5:06 p.m.
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Cardiologist and defense attorney spar over how George Floyd might have survived

Cardiologist Jonathan Rich and Nelson went back-and-forth during Monday afternoon’s testimony about whether Floyd would still be alive if he hadn’t encountered Chauvin that day.

Rich was answering a line of questions surrounding whether Chauvin’s acts were the main cause of Floyd’s death or whether Floyd could have had preexisting health factors that contributed.

“And if Mr. Floyd had simply gotten in the back seat of the squad car, do you think that he would have survived?” asked Nelson, Chauvin’s attorney, attempting to establish that Floyd’s noncompliance was to blame, rather than the ex-officer’s use of force.

“So had he not been restrained in the way in which he was, I think he would have survived that day,” Rich answered. “I think he would have gone home or wherever he was going to go had he not been subjected to the prone and positional restraint that he was.”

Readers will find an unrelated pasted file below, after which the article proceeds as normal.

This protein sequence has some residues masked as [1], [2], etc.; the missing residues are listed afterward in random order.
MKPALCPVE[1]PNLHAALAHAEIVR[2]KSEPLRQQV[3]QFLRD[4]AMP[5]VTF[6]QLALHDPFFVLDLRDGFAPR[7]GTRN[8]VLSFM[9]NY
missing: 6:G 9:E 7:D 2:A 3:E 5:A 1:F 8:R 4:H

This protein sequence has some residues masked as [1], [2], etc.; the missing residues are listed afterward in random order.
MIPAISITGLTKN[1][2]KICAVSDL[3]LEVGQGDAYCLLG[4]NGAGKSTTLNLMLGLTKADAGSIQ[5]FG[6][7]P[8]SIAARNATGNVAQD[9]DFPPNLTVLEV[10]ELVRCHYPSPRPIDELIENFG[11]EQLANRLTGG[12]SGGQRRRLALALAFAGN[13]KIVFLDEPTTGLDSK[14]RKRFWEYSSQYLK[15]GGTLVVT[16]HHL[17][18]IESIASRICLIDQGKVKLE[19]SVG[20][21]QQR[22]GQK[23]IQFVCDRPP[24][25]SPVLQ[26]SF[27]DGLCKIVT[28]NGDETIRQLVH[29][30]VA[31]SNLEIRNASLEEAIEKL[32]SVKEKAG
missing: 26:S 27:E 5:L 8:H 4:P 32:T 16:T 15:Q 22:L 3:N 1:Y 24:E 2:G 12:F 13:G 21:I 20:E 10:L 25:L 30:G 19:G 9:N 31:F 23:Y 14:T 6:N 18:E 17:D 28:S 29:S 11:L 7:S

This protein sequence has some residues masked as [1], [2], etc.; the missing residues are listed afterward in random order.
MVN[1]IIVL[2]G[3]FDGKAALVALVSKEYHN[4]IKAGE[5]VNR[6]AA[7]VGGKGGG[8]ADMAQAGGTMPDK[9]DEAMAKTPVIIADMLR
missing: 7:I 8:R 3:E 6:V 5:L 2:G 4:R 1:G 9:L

“So, in other words, if he had gotten in the squad car, he’d be alive,” Nelson asked.

I think my answer remains the same,” Rich replied. “Anything other than that scenario that he was subjected to, I have no reason to think, from a medical perspective, that he would not have survived.”

4:52 p.m.
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Floyd ‘did not die from a drug overdose,’ cardiologist testifies

Cardiologist Jonathan Rich testified on April 12 that he was confident George Floyd did not die from a sudden heart attack or from a drug overdose. (The Washington Post)